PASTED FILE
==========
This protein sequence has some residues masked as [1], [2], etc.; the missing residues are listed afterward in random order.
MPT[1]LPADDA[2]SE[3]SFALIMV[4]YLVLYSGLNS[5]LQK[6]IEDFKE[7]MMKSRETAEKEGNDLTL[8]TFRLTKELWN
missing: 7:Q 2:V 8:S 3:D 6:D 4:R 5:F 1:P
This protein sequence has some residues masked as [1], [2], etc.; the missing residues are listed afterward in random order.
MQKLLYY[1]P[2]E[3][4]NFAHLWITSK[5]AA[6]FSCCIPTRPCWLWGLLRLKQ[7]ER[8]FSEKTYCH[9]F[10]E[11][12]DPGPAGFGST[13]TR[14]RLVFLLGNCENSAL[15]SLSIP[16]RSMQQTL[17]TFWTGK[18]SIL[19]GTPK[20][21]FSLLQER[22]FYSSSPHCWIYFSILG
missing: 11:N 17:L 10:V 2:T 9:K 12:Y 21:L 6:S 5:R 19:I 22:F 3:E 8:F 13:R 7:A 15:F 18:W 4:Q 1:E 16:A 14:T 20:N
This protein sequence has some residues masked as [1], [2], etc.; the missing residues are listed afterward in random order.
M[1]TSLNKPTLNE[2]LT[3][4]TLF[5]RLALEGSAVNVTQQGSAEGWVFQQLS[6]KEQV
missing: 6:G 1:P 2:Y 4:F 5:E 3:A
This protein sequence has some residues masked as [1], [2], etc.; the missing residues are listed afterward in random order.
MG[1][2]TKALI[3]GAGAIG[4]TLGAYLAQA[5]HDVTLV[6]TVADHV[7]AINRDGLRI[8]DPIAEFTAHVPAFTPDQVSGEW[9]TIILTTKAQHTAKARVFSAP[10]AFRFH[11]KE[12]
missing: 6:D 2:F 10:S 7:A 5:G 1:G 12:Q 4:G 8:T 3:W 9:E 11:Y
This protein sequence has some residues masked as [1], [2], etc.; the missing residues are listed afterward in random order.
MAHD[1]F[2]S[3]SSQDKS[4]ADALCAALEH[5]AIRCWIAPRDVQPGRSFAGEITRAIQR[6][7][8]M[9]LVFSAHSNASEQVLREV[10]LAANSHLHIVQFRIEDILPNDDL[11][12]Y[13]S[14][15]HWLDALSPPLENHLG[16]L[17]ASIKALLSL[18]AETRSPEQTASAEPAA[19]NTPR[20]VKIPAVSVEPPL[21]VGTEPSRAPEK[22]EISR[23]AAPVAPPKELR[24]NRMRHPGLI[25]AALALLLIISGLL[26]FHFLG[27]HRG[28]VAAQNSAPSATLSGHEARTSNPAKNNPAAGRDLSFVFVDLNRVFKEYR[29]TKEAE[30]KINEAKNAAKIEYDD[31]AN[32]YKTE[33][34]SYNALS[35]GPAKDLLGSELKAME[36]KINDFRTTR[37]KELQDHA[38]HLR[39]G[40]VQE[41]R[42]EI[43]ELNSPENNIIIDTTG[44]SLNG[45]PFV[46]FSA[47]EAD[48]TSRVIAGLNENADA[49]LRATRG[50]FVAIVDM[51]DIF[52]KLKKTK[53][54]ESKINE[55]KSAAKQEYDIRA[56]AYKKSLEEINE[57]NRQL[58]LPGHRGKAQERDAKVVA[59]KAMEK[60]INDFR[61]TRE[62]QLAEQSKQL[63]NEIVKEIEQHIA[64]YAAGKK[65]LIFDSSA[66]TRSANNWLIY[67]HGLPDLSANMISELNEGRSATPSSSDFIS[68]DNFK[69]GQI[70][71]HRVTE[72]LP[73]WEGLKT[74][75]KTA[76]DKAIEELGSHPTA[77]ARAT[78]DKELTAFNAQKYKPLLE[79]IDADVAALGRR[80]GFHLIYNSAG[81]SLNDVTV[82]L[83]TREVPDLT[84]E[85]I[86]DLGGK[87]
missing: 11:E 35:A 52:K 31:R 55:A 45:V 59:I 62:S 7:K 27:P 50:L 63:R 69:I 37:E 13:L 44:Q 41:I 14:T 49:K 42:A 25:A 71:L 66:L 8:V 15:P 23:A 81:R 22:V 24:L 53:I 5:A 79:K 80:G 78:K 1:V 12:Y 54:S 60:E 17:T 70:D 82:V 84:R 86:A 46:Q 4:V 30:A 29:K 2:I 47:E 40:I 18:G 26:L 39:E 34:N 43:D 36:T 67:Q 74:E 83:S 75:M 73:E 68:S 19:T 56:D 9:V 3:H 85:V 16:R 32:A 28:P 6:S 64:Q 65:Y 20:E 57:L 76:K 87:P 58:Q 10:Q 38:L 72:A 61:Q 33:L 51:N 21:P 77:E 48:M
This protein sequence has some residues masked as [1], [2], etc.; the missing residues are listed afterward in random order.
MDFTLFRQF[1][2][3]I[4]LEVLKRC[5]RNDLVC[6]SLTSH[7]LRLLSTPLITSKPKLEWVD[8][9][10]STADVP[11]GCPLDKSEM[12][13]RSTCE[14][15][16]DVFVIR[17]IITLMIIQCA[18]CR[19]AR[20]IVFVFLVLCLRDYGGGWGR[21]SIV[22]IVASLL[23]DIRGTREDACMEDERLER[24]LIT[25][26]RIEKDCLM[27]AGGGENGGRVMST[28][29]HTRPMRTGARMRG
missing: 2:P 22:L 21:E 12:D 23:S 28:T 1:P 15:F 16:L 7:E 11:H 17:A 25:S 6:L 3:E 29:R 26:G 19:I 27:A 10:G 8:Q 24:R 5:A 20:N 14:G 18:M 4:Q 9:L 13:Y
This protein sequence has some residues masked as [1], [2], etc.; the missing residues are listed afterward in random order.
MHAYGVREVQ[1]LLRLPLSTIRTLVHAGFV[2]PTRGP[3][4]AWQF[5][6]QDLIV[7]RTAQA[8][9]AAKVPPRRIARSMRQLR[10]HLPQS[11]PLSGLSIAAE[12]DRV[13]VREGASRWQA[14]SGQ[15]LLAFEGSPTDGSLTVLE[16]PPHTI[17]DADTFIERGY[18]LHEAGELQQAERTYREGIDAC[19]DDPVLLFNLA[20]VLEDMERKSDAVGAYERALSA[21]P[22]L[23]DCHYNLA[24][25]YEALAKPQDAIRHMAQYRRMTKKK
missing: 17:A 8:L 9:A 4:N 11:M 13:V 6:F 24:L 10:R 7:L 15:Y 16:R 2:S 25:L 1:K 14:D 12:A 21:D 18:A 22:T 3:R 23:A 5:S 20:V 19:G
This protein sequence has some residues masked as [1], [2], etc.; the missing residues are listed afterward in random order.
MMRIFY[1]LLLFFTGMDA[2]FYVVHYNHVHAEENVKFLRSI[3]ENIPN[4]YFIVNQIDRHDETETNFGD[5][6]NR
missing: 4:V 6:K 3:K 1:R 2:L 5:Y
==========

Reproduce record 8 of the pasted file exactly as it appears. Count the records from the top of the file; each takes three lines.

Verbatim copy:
This protein sequence has some residues masked as [1], [2], etc.; the missing residues are listed afterward in random order.
MMRIFY[1]LLLFFTGMDA[2]FYVVHYNHVHAEENVKFLRSI[3]ENIPN[4]YFIVNQIDRHDETETNFGD[5][6]NR
missing: 4:V 6:K 3:K 1:R 2:L 5:Y